Behold, your recap of TED-related news:
Habitat turns 50! First conceptualized in 1961 as part of architect Moshe Safdie’s thesis at McGill University, Habitat 67 has gone on to inspire several generations of architects. Combining high-rise living with community connection, Habitat’s concrete cluster of homes challenged the contemporary notions of apartment complexes and Brutalist architecture. Each of the 354 concrete boxes maintains an individual feel while stacking on top of each other to create an elaborate frame of community housing. Habitat was exhibited at Montreal’s 1967 World Expo when Safdie was just 28. Fifty years later, Safdie still feels “as though it was built yesterday.” (Watch Moshe’s TED Talk)
Panama Papers project nabs Pulitzer. Published a year ago, the Panama Papers have sparked outrage and global investigations into offshore tax havens and national political leaders. On April 10, they also sparked praise, winning a Pulitzer Prize in Explanatory Reporting. The ICIJ, the consortium of reporters who led the global effort to unpack the trove of data, were commended by the Prize Board for their collaborative feat, using 400 journalists from six continents to coordinate reporting on the largest data leak in history. “We believe collaboration is the wave of the future in global journalism,” said the director of the ICIJ, Gerard Ryle. (Watch Gerard’s TED Talk)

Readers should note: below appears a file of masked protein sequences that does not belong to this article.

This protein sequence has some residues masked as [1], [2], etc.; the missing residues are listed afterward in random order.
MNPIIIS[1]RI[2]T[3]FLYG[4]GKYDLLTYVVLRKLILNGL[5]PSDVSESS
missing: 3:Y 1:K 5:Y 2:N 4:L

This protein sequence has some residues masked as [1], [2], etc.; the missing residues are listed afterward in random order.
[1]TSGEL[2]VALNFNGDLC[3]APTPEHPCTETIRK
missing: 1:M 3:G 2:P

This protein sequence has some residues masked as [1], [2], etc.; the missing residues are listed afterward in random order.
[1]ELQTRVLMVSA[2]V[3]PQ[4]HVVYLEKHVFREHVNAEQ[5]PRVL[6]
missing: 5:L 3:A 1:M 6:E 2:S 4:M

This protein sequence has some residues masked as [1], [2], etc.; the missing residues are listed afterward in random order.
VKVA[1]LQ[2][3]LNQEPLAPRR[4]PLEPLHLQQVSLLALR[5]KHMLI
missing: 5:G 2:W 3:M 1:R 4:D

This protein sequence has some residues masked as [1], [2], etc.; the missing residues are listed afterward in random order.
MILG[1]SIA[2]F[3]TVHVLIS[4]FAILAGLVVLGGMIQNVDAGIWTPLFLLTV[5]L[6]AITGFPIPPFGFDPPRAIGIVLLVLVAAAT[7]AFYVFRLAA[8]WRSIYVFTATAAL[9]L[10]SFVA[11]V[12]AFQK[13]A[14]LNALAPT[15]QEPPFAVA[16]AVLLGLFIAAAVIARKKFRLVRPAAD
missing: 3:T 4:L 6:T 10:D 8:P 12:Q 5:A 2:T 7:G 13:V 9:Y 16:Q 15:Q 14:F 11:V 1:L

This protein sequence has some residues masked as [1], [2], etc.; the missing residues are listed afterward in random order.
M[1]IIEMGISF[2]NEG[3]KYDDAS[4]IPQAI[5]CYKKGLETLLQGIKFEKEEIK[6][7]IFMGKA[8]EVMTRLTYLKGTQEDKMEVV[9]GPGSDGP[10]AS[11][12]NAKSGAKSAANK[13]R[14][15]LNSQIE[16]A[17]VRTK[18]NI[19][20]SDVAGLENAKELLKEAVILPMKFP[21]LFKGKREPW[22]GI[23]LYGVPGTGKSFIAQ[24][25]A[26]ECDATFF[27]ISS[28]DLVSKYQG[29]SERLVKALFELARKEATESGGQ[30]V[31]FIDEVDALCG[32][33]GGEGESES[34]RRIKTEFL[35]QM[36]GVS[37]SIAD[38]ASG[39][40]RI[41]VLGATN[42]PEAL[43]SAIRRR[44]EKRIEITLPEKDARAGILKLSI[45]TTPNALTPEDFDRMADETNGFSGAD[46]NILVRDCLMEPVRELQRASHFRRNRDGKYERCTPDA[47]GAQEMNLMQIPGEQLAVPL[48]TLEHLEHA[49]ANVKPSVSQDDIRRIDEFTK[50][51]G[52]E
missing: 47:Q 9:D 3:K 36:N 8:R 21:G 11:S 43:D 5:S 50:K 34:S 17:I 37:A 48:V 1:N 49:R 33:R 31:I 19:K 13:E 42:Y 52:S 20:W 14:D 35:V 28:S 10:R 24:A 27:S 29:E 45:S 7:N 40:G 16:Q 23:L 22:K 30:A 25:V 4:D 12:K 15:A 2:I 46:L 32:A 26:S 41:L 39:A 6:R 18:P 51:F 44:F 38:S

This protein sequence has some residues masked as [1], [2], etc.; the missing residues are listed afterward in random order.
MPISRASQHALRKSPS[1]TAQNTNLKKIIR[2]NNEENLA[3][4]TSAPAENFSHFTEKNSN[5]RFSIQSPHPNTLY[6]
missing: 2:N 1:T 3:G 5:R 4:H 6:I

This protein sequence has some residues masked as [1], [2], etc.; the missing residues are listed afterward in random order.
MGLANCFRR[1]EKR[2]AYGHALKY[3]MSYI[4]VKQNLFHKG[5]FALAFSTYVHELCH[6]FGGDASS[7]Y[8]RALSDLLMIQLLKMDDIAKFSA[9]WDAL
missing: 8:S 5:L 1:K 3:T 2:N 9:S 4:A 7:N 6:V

Racial bias may begin earlier than we thought. Kang Lee and his colleagues published two studies providing evidence that racial bias may emerge as early as six months old. In the first of two separate experiments, Lee and his team examined whether infants ranging from three-to-ten months would associate happy or sad music with same-race faces and other-race faces. They found that, starting at six-to-nine months of age, infants exhibited a racial bias, looking longer at other-race faces when they heard sad music and same-race faces when they heard happy music. The second experiment examined how race impacted gaze following when infants were learning under uncertainty. In this experiment, six-to-eight month old infants were shown a series of videos. In the video, an adult looked at one of the four corners of the screen. In some cases, an animal appeared in the gazed at corner (a reliable gaze) and in others, the animal appeared in a different corner (unreliable gaze). The babies again exhibited a racial bias, preferring to follow a same-race gaze even when it was unreliable. While racial bias was previously thought to start later in a child’s development, these studies show an earlier adoption and that it can originate without experiences with people of other races. Lee explains that, “If we can pinpoint the starting point of racial bias, which we may have done here, we can start to find ways to prevent racial biases from happening.” (Watch Kang’s TED Talk)